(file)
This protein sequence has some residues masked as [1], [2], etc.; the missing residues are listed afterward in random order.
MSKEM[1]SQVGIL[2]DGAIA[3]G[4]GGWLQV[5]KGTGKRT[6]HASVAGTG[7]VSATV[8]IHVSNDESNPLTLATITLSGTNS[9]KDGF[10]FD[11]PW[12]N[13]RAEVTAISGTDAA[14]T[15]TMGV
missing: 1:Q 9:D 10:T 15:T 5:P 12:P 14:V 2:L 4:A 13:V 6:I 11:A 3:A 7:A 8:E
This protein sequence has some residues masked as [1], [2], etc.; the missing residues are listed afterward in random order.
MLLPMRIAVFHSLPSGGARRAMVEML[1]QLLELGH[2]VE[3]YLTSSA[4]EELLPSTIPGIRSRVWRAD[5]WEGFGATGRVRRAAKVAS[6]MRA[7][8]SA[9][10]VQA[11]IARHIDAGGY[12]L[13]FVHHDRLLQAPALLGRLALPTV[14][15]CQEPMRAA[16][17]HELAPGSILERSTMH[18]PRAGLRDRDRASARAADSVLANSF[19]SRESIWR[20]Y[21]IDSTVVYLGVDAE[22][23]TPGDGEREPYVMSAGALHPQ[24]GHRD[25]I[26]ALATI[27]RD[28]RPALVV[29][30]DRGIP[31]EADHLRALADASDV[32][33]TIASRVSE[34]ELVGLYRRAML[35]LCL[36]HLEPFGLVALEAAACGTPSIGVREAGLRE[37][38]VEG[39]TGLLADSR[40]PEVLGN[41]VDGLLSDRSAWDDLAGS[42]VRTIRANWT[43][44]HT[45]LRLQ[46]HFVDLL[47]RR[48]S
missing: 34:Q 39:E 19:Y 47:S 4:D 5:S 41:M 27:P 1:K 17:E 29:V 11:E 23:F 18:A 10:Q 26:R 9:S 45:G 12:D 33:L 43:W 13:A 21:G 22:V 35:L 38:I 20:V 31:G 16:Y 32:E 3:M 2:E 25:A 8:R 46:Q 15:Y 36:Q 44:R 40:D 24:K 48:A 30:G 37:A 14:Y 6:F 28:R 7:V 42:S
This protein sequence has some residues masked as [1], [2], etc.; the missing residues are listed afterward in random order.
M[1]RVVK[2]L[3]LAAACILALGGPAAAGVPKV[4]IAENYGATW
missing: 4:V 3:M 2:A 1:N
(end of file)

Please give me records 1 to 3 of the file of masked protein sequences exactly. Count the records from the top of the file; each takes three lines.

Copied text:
This protein sequence has some residues masked as [1], [2], etc.; the missing residues are listed afterward in random order.
MSKEM[1]SQVGIL[2]DGAIA[3]G[4]GGWLQV[5]KGTGKRT[6]HASVAGTG[7]VSATV[8]IHVSNDESNPLTLATITLSGTNS[9]KDGF[10]FD[11]PW[12]N[13]RAEVTAISGTDAA[14]T[15]TMGV
missing: 1:Q 9:D 10:T 15:T 5:P 12:P 14:V 2:L 4:A 13:V 6:I 11:A 3:A 7:A 8:E
This protein sequence has some residues masked as [1], [2], etc.; the missing residues are listed afterward in random order.
MLLPMRIAVFHSLPSGGARRAMVEML[1]QLLELGH[2]VE[3]YLTSSA[4]EELLPSTIPGIRSRVWRAD[5]WEGFGATGRVRRAAKVAS[6]MRA[7][8]SA[9][10]VQA[11]IARHIDAGGY[12]L[13]FVHHDRLLQAPALLGRLALPTV[14][15]CQEPMRAA[16][17]HELAPGSILERSTMH[18]PRAGLRDRDRASARAADSVLANSF[19]SRESIWR[20]Y[21]IDSTVVYLGVDAE[22][23]TPGDGEREPYVMSAGALHPQ[24]GHRD[25]I[26]ALATI[27]RD[28]RPALVV[29][30]DRGIP[31]EADHLRALADASDV[32][33]TIASRVSE[34]ELVGLYRRAML[35]LCL[36]HLEPFGLVALEAAACGTPSIGVREAGLRE[37][38]VEG[39]TGLLADSR[40]PEVLGN[41]VDGLLSDRSAWDDLAGS[42]VRTIRANWT[43][44]HT[45]LRLQ[46]HFVDLL[47]RR[48]S
missing: 34:Q 39:E 19:Y 47:S 4:D 5:S 41:M 27:P 1:K 17:E 29:V 11:E 23:F 18:A 10:Q 26:R 9:S 45:G 12:D 33:L 43:W 13:A 21:G 22:V 35:L 38:I 20:V 31:G 16:Y 32:E 3:M 2:E 25:A 8:R 46:Q 15:Y 36:Q 44:R 40:D 24:K 48:A 30:G 37:A 14:Y 6:F 28:R 7:V 42:S
This protein sequence has some residues masked as [1], [2], etc.; the missing residues are listed afterward in random order.
M[1]RVVK[2]L[3]LAAACILALGGPAAAGVPKV[4]IAENYGATW
missing: 4:V 3:M 2:A 1:N